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The Silk Roads left a significant legacy, indeed, their impact on various aspects can be seen up to today in our common heritage. These different interactions between civilisations led to an evolution in languages, even though their languages originated from distant lands. This is precisely what happened between the Malay and the Portuguese languages.

In the sixteenth century, the Portuguese were a main actor in a large part of the Maritime Silk Roads, from the Southeast Asia region to the Persian Gulf, through the Indian Ocean. At the same time, the coastal city of Malacca became one of the major trading ports of the region, and was interconnected with many ports of the area. Especially thank to the peaceful treaties, which encouraged these countries to trade in friendly terms. Thereby, attracted by this safe environment, Malacca’s central position, many merchants from diverse lands such as India, China, or Pegu (in modern Burma) came to Malacca. Since the Malay language was spoken in these lands, and was spoken as far as the coasts of Southern Vietnam, up to regions in the Southern Philippines. Eventually, the Portuguese learnt it as a tool to facilitate trade.

Consequently, the Portuguese who settled in this vast region exchanged, and had many contacts with the locals. Therefore, they acquainted themselves with the Malay language, and the local culture.

The interactions of the two cultures led to an evolution of both languages. Naturally, most of the Portuguese words that got integrated with the Malay language were related to navigation or trading. Nevertheless, words linked to activities, games, or even arts exist. The other way around, Malay language also influenced the Portuguese language. As an example, in both languages the word “ball” is identical: “bola”.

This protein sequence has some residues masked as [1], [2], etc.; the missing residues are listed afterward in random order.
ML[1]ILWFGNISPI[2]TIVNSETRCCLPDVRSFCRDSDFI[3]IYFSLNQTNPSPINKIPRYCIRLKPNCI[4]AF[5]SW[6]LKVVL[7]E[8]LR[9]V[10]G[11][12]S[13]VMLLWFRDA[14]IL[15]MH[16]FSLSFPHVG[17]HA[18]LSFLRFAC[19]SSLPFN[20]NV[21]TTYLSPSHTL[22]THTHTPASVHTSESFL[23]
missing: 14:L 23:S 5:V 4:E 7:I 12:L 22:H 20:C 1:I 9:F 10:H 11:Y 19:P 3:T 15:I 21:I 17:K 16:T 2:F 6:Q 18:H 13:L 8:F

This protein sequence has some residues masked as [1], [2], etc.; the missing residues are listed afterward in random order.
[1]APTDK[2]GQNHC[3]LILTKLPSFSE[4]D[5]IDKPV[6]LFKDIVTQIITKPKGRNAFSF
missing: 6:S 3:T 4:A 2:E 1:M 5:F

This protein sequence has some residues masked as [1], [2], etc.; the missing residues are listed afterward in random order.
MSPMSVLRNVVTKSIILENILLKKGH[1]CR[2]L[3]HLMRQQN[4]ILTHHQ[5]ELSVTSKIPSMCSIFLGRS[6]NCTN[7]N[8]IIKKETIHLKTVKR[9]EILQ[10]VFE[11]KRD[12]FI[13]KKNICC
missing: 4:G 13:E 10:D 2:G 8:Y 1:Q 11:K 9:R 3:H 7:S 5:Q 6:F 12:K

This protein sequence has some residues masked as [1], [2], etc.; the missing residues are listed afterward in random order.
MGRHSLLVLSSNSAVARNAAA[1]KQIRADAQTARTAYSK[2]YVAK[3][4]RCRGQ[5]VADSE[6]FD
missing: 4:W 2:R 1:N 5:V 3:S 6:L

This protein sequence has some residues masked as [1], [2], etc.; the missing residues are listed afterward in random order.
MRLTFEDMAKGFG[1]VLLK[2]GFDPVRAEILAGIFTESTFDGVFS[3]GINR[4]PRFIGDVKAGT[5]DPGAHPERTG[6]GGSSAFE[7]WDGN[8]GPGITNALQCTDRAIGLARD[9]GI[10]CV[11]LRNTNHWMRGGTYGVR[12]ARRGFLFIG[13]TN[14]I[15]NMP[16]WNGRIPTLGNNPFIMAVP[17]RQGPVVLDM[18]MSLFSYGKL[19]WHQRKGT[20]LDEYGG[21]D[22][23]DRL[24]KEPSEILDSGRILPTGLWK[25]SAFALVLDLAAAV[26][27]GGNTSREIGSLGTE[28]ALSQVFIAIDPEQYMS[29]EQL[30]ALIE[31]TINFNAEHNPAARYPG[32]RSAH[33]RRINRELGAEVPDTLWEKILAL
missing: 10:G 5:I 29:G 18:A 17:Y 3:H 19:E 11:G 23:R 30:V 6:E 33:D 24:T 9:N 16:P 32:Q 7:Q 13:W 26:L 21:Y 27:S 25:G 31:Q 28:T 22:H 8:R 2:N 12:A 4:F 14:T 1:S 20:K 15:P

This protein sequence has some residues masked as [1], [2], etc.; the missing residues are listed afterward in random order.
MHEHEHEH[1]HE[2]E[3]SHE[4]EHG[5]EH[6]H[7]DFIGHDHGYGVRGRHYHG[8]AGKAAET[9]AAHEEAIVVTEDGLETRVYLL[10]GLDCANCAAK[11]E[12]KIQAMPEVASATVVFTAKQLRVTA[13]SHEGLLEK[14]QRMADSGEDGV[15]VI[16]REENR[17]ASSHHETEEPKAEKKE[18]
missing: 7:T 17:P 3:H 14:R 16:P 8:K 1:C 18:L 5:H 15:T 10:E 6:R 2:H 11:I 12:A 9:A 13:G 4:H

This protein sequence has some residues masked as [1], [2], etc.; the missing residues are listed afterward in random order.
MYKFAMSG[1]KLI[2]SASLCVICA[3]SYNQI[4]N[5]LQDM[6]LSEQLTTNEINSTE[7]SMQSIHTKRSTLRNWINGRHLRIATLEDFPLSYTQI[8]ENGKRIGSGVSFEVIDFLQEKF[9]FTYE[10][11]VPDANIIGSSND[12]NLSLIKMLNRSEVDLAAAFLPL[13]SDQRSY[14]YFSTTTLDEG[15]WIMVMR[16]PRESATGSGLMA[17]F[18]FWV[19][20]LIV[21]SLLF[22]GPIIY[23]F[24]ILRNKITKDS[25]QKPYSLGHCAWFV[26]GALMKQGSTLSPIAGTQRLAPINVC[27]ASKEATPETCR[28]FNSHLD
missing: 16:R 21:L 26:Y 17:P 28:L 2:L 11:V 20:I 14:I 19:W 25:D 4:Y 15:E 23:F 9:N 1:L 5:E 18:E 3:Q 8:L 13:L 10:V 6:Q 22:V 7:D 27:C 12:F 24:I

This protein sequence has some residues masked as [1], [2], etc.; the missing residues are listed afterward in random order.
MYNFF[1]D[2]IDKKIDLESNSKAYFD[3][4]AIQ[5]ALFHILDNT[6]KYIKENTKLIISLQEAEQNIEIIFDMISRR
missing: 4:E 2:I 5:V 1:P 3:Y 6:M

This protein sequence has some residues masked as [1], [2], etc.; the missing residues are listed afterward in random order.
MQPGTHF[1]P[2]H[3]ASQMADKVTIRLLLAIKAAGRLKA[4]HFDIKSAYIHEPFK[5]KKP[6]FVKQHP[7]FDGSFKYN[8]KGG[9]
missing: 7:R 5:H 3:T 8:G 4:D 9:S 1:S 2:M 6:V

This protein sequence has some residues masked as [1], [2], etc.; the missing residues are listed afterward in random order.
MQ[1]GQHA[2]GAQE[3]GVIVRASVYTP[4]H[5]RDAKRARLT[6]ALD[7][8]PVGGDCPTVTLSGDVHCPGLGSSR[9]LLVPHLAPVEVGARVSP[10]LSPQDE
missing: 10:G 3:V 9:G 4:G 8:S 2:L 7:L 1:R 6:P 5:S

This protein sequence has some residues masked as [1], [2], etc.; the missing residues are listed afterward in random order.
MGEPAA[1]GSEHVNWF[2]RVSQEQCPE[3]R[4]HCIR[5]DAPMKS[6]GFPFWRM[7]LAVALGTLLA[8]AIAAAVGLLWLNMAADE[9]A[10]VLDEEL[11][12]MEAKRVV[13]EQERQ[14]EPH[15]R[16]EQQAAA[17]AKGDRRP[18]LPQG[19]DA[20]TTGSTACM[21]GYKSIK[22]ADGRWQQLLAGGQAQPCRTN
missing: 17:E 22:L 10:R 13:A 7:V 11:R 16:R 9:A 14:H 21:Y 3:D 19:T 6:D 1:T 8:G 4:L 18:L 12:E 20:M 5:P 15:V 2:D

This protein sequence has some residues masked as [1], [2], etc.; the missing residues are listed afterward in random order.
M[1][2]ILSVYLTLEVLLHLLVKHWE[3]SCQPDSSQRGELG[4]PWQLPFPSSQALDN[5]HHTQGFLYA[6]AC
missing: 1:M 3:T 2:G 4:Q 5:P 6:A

Consequently, these exchanges between Portuguese and Malay traders, led also to further knowledge of Europeans about the Malay culture. For instance, an Italian wrote in 1521 the first glossary in Malay language. Moreover, the Malay language was described as “the most courtly of the oriental tongues” by a Dutch sailor; while Saint Francis Xavier wrote some comments in Malay in his doctrines in the 1540s.

These past communications between Portuguese and Fareast people are still effective today, as the Malay and Portuguese languages kept their mutual influences. There is still an important community in Malacca inherited from this time. They are descendants of Portuguese people who blended with Malaccans during years, representing the cultural diversity of the legacy of the Silk Roads. As well as, the Portuguese and the Malay languages, which are nowadays two of the most spoken languages in the world, are amongst the many traces of our common heritage.


See also:

Oman region, a Hub on the Maritime Trade Routes

Interactions between Indian Subcontinent and Western Land during Roman Empire

Trade Routes in Himalayan India

Pakistan and the Silk Roads

The Anatolian Silk Roads

The Silk Routes of the Mongols

The Southern Silk Roads

The Great Silk Roads